One dimensional (1D) and two dimensional (2D) materials have a tremendous range of unique properties and the potential to deliver breakthroughs in a wide variety of applications, from medical technologies to energy storage to next generation electronic devices and more. Some of the greatest challenges to taking advantage of this potential are the expense, toxicity and/or length of time required in large-scale production of 1D and 2D materials.
Researchers at Drexel University recently reported a simple method for synthesizing 1D and 2D ceramic materials at kilogram-scale in room temperature and normal air pressure conditions from inexpensive, environmentally benign sources, potentially overcoming the major obstacles to mass production.
Distinguished Professor Michel Barsoum and Assistant Professor Yong-Jie Hu have received a three year grant from the National Science Foundation to investigate how exactly the nanomaterials made from this new process form, what chemical reactions are involved, and how they can control their chemistry and structure. Additionally, they will study the optical and electrical properties of these new nanomaterials to understand whether they are suitable for specific technological applications. First experiments indicate that these ceramic nanomaterials could be used as Li battery electrodes that, in principle, could result in batteries with much higher storage capacity than today’s Li-batteries. Other potential applications could include water remediation and biomedical applications, water splitting using sunlight and catalysis among others.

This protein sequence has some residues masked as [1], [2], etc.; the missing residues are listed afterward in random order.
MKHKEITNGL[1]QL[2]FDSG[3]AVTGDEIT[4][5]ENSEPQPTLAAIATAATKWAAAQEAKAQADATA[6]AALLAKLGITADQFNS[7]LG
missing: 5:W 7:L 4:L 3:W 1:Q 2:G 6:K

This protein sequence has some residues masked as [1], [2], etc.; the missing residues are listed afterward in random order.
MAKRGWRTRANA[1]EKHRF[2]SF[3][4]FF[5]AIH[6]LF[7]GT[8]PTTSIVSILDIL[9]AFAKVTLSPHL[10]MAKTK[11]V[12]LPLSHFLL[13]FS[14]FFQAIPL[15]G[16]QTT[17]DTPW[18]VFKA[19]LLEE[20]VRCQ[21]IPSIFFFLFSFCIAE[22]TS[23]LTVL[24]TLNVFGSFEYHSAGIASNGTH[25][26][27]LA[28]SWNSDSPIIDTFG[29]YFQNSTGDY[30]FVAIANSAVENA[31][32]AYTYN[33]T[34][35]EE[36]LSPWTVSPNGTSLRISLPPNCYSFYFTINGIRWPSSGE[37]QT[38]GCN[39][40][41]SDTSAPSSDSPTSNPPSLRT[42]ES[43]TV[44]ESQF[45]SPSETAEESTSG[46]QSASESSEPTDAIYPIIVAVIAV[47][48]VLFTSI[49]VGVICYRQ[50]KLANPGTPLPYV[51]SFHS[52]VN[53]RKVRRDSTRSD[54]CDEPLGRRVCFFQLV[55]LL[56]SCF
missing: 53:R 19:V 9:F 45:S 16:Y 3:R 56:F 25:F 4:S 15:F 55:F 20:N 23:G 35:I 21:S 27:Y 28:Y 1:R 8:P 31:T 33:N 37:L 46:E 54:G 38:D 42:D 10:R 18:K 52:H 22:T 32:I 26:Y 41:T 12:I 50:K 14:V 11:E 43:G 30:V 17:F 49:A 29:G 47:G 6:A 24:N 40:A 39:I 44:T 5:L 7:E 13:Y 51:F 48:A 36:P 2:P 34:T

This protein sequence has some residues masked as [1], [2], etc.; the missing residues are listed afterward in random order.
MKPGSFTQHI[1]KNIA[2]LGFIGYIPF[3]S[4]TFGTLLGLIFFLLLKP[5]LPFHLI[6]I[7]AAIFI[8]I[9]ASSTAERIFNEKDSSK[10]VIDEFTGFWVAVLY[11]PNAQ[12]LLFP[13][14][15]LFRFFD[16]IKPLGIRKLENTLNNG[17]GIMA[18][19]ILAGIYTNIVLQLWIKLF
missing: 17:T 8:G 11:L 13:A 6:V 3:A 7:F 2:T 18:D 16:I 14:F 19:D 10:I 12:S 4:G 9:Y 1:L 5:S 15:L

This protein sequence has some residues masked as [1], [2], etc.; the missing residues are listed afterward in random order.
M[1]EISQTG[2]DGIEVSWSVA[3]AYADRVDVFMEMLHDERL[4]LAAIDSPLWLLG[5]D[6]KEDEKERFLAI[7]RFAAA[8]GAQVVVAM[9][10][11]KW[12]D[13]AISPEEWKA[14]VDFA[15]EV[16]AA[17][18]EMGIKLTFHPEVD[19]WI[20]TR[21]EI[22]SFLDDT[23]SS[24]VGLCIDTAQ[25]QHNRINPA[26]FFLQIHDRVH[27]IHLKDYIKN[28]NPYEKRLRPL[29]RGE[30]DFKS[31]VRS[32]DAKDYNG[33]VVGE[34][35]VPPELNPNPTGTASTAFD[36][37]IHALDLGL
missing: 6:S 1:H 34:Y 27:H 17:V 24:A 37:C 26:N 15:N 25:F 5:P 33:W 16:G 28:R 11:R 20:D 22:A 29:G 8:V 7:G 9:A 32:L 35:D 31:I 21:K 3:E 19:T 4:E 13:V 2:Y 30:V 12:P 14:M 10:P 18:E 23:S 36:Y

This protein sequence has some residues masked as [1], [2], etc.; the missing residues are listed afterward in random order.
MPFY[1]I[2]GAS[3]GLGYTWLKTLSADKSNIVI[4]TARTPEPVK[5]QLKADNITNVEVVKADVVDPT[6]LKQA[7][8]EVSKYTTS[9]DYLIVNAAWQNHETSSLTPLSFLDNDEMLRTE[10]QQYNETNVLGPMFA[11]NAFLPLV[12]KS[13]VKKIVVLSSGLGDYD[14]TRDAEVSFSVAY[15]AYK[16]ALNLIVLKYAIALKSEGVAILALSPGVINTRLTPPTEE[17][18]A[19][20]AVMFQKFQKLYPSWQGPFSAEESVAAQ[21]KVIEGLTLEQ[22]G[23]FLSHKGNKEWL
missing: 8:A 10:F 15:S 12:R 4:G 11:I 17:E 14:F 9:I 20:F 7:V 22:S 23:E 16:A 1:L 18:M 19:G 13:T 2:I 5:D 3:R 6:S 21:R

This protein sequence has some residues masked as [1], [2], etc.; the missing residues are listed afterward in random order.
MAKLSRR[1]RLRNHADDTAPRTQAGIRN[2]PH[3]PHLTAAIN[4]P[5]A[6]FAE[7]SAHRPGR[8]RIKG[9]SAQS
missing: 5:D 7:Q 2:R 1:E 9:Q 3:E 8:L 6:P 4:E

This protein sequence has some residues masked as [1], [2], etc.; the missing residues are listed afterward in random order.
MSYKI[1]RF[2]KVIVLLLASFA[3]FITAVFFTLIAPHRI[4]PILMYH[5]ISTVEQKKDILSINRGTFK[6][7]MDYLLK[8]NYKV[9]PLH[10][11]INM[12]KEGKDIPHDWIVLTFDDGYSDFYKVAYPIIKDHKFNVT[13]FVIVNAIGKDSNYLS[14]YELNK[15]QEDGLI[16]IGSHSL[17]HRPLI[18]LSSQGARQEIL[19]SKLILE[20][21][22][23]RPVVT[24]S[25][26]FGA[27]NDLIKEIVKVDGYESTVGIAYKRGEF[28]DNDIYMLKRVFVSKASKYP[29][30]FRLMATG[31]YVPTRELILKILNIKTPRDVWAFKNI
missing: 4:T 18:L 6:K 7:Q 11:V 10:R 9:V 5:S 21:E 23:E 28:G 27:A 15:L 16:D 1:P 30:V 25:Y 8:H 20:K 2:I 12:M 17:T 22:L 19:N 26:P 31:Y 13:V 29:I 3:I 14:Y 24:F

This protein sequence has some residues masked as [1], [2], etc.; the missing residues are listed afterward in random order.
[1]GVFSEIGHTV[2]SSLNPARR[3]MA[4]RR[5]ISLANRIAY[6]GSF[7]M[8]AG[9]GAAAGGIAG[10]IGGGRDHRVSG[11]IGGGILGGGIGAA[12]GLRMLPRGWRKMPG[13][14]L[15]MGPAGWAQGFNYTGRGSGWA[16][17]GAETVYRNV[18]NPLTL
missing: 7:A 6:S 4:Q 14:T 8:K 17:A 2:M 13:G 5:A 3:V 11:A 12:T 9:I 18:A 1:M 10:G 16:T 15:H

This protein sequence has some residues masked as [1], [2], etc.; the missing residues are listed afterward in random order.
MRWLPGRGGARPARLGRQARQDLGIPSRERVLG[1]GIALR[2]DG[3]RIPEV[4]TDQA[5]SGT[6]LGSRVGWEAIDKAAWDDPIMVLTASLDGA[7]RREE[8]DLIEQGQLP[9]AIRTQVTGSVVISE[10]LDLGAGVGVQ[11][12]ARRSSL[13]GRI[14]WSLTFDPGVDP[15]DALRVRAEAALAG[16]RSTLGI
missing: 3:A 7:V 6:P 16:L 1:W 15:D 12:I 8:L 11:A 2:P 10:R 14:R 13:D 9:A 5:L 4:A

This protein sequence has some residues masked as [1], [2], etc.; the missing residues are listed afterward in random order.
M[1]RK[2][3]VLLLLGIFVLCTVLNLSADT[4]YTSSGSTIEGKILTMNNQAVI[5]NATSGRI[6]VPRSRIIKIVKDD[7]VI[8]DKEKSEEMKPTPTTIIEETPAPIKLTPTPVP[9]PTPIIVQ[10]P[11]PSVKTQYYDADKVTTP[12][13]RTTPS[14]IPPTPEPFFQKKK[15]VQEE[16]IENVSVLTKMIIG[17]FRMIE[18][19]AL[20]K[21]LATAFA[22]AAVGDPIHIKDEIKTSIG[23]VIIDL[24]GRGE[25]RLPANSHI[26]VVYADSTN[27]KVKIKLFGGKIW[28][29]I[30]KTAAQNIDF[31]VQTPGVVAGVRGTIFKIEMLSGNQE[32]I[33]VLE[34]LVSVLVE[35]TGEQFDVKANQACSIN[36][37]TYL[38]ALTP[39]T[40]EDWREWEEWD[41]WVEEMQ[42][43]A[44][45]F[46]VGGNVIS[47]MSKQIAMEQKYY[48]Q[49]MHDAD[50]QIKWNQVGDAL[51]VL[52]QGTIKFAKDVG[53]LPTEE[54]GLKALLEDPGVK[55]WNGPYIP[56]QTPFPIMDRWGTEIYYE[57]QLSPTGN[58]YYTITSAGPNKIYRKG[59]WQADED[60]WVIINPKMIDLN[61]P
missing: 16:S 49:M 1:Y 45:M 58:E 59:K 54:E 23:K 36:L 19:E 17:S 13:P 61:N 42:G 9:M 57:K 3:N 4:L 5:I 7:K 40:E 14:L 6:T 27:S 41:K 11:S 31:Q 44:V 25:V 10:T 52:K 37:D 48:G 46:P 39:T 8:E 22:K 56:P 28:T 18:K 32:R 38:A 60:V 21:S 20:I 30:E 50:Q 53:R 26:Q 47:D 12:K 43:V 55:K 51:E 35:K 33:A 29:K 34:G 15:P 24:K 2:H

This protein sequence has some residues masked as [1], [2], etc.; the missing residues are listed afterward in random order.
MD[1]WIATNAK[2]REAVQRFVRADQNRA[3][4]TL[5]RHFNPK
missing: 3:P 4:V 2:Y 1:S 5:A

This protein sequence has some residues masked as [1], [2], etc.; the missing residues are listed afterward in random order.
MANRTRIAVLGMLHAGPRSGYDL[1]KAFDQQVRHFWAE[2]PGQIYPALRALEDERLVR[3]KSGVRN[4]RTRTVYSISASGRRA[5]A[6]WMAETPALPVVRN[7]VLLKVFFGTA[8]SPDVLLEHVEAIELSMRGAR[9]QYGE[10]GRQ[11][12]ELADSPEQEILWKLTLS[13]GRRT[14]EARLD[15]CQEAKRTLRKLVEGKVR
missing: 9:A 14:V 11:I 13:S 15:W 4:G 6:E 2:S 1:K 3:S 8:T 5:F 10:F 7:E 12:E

Professors Barsoum and Hu also use this project to provide training and research opportunities for graduate students pursuing PhDs and undergraduate involvement in the research.